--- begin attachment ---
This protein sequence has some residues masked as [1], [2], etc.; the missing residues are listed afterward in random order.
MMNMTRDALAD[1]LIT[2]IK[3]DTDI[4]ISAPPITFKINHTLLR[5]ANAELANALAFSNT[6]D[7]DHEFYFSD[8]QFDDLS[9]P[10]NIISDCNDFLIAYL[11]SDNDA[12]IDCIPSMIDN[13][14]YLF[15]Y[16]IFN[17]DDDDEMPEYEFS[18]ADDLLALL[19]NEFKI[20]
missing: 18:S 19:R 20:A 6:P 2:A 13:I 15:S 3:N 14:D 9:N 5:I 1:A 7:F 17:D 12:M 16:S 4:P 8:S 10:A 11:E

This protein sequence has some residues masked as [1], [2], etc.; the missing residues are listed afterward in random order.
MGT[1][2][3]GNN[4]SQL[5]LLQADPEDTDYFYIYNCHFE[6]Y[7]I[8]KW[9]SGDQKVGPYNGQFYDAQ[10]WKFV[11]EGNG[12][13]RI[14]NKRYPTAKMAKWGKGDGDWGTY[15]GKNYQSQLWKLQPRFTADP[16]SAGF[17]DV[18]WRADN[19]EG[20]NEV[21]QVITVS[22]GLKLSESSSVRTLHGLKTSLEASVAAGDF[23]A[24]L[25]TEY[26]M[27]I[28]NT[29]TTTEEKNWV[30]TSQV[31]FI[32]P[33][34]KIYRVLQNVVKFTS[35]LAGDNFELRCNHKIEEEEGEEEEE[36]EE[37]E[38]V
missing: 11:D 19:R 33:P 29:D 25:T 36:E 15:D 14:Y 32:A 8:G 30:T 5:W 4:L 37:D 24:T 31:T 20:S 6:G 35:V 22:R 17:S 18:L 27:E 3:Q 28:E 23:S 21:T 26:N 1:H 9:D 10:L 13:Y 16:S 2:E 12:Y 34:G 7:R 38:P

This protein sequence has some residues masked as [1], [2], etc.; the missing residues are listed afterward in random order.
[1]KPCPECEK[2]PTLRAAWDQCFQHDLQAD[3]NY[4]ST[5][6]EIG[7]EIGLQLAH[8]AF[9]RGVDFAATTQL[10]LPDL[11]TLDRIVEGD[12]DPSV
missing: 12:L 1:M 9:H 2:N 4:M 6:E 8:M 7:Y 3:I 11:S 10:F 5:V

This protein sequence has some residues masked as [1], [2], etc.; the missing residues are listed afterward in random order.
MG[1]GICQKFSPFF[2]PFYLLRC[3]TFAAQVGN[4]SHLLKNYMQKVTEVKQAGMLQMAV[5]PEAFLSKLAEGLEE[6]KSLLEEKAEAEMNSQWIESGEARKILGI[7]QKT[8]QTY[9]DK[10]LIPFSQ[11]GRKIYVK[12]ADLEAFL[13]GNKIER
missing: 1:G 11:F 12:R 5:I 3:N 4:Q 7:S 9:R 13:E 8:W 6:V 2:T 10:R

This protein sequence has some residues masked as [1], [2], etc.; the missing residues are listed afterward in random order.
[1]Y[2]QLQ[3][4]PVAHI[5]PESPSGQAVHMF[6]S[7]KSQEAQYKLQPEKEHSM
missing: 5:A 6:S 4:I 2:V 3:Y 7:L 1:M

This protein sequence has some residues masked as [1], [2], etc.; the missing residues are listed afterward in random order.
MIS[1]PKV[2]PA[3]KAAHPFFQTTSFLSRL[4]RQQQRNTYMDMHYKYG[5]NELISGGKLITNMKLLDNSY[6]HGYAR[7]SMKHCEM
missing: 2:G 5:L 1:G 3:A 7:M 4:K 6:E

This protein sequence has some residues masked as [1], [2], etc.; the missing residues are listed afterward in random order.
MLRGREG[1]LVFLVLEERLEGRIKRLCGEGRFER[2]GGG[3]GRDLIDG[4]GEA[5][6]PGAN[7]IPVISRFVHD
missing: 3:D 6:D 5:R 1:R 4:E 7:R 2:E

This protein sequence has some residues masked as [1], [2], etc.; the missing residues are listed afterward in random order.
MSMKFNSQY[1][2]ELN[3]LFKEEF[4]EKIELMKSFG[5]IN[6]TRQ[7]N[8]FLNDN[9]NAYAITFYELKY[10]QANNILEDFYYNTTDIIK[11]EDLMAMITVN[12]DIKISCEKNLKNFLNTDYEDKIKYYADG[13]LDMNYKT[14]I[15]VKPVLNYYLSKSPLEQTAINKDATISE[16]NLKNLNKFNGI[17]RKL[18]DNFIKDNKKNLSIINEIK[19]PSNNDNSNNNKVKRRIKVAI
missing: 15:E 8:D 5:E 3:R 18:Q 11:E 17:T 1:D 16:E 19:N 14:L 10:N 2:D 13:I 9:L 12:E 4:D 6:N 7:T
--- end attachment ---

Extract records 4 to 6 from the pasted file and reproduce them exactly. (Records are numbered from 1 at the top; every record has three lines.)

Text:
This protein sequence has some residues masked as [1], [2], etc.; the missing residues are listed afterward in random order.
MG[1]GICQKFSPFF[2]PFYLLRC[3]TFAAQVGN[4]SHLLKNYMQKVTEVKQAGMLQMAV[5]PEAFLSKLAEGLEE[6]KSLLEEKAEAEMNSQWIESGEARKILGI[7]QKT[8]QTY[9]DK[10]LIPFSQ[11]GRKIYVK[12]ADLEAFL[13]GNKIER
missing: 1:G 11:F 12:R 5:I 3:N 4:Q 7:S 9:R 13:E 8:W 6:V 2:T 10:R

This protein sequence has some residues masked as [1], [2], etc.; the missing residues are listed afterward in random order.
[1]Y[2]QLQ[3][4]PVAHI[5]PESPSGQAVHMF[6]S[7]KSQEAQYKLQPEKEHSM
missing: 5:A 6:S 4:I 2:V 3:Y 7:L 1:M

This protein sequence has some residues masked as [1], [2], etc.; the missing residues are listed afterward in random order.
MIS[1]PKV[2]PA[3]KAAHPFFQTTSFLSRL[4]RQQQRNTYMDMHYKYG[5]NELISGGKLITNMKLLDNSY[6]HGYAR[7]SMKHCEM
missing: 2:G 5:L 1:G 3:A 7:M 4:K 6:E